Good lord almighty, has it honestly been 3 months since I last posted something here? I could spend a whole paragraph explaining why, but I won’t bother. I’ll just sum it up with one word: COLLEGE.
But, it’s officially summer, and with it comes its own brand of horrors; summer camp maniacs…shark infected beaches…and in my personal experience, the weather in South Carolina, that at this moment has resulted in me sitting in front of a fan, with the window open, hating humanity, but still refusing to turn on the AC because I’m a cheap, grumpy old man now. In that vein, I’m devoting the next 3 months to regular updates here, as we enter into the season that I like to think of as one big opening act to Halloween.
To kick it off, we need to talk about this year’s MAD MONSTER PARTY. Let’s jump in.
This year was a quick in and out. I don’t remember why, but I had to leave town much later than I wanted, which meant I arrived at the venue with about an hour and a half to work with before the whole thing closed down for the day. Folks, that is not near enough time to fully explore this particular convention, but you’ll be surprised what you can do when you have to. Luckily, several years of experience with this con has taught me exactly how to effectively prioritize autograph/picture opportunities.
Every year, there’s always one big guest for me. I just call it, creatively enough, THE BIG ONE. The one person that I would make that 90 mile drive to meet even if there was no one else there. This year, it happened to be George Romero, but his line was WAY too long when I first walked in, so for the sake of squeezing as much into the little time I had as I could, I immediately got into line to see my 2nd choice – Adrienne King! Of course, most of you know her as Alice, the final girl from the original Friday the 13th. She was incredibly nice, and luckily, we had a little time to talk. I was hoping to score a bottle of her wine, but she actually said she wasn’t allowed to sell it at the convention. I do plan on ordering some from her website soon though.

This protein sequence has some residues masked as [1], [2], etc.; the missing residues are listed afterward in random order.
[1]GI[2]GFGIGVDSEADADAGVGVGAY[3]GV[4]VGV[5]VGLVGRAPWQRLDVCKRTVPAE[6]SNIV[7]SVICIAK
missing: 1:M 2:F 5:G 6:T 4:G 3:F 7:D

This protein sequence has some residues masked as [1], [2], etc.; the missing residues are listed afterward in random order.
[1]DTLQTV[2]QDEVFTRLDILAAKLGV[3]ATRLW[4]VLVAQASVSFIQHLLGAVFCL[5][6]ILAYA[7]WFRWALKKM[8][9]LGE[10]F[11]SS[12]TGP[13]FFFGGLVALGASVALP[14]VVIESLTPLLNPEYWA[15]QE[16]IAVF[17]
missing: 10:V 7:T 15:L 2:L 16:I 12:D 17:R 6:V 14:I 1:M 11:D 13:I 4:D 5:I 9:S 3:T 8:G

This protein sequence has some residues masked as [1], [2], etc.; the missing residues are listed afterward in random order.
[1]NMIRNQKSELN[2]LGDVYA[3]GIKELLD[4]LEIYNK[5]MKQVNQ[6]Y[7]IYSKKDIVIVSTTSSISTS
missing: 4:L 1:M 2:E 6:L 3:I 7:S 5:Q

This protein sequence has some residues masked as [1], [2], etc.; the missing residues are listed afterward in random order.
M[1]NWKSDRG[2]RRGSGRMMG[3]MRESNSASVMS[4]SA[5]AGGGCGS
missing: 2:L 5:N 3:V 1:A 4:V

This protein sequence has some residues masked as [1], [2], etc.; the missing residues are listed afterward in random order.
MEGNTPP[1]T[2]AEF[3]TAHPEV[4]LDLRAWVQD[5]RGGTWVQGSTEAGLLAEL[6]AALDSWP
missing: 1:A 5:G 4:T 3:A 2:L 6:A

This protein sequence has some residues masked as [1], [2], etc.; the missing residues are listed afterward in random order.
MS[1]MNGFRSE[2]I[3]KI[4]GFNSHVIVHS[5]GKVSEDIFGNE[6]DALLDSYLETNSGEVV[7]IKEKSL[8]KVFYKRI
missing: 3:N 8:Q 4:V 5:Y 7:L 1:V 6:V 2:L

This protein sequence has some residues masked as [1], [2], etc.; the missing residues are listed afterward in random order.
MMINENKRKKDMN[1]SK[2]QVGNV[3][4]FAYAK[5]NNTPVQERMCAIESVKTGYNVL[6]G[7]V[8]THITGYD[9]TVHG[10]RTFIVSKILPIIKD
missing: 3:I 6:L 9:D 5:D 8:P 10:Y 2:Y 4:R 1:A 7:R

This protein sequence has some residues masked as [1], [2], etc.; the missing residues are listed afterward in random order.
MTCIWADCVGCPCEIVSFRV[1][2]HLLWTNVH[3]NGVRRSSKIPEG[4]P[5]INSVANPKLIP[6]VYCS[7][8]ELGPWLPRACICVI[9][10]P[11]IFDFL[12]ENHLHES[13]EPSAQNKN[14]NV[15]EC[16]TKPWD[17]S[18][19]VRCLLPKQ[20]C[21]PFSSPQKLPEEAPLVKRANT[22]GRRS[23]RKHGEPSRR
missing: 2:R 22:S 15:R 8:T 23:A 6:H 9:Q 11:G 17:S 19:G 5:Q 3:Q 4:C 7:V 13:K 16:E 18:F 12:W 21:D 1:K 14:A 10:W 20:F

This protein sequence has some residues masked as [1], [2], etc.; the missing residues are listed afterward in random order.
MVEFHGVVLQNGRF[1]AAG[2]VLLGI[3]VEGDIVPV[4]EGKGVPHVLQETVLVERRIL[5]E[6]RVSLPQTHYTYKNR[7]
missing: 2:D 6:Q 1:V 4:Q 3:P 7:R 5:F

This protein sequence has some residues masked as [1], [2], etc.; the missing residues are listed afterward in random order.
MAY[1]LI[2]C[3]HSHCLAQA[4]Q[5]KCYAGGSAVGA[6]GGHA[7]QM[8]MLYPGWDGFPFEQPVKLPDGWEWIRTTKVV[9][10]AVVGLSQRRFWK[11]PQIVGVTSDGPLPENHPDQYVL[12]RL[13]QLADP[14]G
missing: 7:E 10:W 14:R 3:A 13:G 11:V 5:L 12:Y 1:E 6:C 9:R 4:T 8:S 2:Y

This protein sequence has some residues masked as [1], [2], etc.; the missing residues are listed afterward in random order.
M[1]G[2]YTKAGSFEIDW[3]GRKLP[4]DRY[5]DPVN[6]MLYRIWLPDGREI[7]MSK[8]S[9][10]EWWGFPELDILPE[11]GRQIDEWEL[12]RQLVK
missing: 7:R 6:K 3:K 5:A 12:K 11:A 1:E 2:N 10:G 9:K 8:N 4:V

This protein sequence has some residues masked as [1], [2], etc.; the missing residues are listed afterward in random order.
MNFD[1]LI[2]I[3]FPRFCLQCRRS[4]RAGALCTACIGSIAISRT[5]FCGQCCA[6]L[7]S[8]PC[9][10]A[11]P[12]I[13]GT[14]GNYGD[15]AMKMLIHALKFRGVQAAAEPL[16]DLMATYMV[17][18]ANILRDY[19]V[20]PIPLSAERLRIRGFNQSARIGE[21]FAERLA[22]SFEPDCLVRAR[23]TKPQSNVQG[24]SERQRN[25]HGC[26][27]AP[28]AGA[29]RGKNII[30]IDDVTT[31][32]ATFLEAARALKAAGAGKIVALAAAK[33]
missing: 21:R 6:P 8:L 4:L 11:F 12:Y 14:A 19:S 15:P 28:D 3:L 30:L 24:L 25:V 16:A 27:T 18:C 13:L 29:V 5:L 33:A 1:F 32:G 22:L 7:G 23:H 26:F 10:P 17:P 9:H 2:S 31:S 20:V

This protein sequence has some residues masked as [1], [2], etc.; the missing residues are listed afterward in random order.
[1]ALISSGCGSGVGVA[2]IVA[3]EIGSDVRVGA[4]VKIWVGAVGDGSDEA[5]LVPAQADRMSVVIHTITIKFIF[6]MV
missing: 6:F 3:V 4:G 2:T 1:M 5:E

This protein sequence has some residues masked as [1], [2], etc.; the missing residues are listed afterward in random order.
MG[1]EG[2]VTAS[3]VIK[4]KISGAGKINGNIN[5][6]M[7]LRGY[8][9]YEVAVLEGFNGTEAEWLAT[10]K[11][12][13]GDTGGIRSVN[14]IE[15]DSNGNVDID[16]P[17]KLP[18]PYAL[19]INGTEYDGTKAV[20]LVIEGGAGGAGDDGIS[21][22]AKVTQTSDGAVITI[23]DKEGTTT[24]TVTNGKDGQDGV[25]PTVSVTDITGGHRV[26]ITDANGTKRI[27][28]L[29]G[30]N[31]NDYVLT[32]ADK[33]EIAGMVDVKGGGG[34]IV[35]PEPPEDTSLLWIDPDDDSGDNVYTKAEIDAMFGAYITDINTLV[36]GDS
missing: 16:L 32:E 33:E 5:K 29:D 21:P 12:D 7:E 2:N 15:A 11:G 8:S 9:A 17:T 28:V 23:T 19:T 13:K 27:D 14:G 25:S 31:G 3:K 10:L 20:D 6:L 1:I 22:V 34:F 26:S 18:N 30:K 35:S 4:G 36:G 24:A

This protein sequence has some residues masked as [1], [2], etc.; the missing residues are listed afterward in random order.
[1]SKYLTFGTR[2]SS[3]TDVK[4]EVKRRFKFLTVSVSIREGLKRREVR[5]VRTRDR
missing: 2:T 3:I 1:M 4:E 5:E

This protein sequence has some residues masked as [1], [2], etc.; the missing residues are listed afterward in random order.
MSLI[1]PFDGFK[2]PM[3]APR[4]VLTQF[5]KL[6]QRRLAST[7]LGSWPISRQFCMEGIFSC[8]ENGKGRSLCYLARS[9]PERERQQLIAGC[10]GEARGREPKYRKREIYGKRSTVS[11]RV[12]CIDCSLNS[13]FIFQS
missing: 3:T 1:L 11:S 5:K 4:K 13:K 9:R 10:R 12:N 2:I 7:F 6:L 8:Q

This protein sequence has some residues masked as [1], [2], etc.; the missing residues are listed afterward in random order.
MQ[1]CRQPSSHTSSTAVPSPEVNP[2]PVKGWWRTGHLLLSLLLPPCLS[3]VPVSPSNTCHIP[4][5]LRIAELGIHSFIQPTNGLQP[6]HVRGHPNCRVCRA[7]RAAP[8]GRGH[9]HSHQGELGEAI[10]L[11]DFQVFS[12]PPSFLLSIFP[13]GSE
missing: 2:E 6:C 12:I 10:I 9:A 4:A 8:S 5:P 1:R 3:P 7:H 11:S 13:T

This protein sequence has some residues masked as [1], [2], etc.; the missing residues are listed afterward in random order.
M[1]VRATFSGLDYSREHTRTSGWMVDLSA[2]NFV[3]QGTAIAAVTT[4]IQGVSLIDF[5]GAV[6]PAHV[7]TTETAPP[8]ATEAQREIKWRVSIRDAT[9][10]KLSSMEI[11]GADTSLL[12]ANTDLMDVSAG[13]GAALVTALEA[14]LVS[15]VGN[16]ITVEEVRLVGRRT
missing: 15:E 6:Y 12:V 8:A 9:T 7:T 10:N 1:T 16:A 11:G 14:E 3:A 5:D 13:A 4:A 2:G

We talked for a bit and she mentioned that she was always annoyed at how quickly she got killed off in the beginning of Part 2 and the fact that the phone conversation she had in that scene was entirely ad-libbed and done in one take. I also had her record a station ID for Dark Entries: Goth Radio and scored the autograph above. Great times!
So, by the time that was all done, Romero’s line had died down enough so that I wouldn’t have to spend an hour standing in it. In fact, it only took a few minutes. I told you guys, my convention game is tight. I don’t mess around. Unfortunately, he was not allowed to personalize the autographs, but he did scribble his name on this:
We chatted for a few minutes before I was shooed away from one of his people, but he was incredibly gracious and every bit as cool as I was hoping. He even agrees with what I’ve been saying for years, which is that Day of the Dead is the most underrated in the series. Straight from the lips of the master. You heard it here.
Next up, I went down the hall and knocked out some other favorites. First, I spoke to Ohgr of Skinny Puppy, who I chat with every time I go to this thing. We talked about the possibility of him calling into Dark Entries: Goth Radio sometime for an interview, which would just be the tits. He was selling a copy of John Carpenter’s ‘Lost Themes’ album on vinyl at this table for $40 and it absolutely killed me that I had to leave it there, but I had a tight convention budget that was getting smaller every minute. Let’s just say getting a George Romero autograph ain’t cheap, kids. I love that I’ve reached this surreal point in my life in which I can walk up to Ohgr once a year and he knows exactly who I am.
A couple tables down I got to meet another one that I was jazzed about – Louis Tripp! You know him as Terry Chandler from The Gate. At least, you should. If not, rectify that immediately! He’s a super nice guy and we talked a bit about his music, which I’m going to play on the show soon. I’m also going to work on getting him to call in for an interview. It was interesting to find that out that he had zero acting aspirations before The Gate, and after The Gate 2, he had no interest in being in movies again. These days, he focuses his energies toward his music and the way he sells it is fascinating. I saw on his table what I thought was a CD, wrapped in a strange fabric with a sort of small tube attached. It turns out, the delivery system for the album is one of the most interesting ways of selling an album I’ve seen in a long time. I really wish I’d broken down and gotten one now, but like I said before… Romero.
This seems like a solid place to wrap this up. I’ll be back in a few days with Part 2, featuring Dee Wallace, a cool VHS score, the scariest can of pea soup ever, and much more. Keep it spooky. We’re back, kids!